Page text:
Making a Start to Design Education - A First Year Integrated Design Programme
AbstractWhere does a 'design' course finish and a 'technology' course start? Where is the dividing line between investigation and practical work? Viewed as a whole two main tendencies clearly emerge from new courses in design and craft education. First, there is the attempt to teach a subject area from first. principles, which incorporates an analytical approach to problem-solving situations. Secondly, there is the almost inevitable growth of integrated methods of teaching, as the first principles of engineering, for example, are found to lie in another subject area - physics, or the first principles of product design midway between the art and technical departments. This situation leads one not only to question the traditional division of subjects within the school curriculum but also the older types of 'craft' course organised, as they were, so far from a teaching of first principles.
At Stanborough School we are in the middle of the second year of an integrated design course which illustrates these general tendencies. In addition since what we seek to instil are the elements of an education in design, is the determination that at least some children will be educated to challenge the traditional assumptions made about the activities of artists, craftsmen, and the distinctions based upon them made in society and in education.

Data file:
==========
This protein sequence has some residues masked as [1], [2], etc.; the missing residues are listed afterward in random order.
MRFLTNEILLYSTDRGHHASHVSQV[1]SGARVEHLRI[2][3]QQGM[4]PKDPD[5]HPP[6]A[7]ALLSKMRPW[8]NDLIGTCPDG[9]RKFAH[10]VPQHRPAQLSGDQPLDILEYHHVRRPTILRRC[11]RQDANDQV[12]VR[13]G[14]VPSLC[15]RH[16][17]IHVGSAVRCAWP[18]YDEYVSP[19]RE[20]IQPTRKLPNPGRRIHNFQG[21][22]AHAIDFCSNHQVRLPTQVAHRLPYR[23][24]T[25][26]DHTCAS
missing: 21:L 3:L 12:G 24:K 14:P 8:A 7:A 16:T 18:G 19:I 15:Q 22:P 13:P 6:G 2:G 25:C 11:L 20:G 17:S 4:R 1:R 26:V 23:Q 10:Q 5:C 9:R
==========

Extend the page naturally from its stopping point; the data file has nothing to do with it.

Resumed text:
How to Cite
ROGERS, Edgar; ROGERS, Edgar. Making a Start to Design Education - A First Year Integrated Design Programme. Studies in Design Education Craft & Technology, [S.l.], v. 3, n. 2, aug. 2009. ISSN 0305 766. Available at: <https://ojs.lboro.ac.uk/SDEC/article/view/711>. Date accessed: 08 june 2023.
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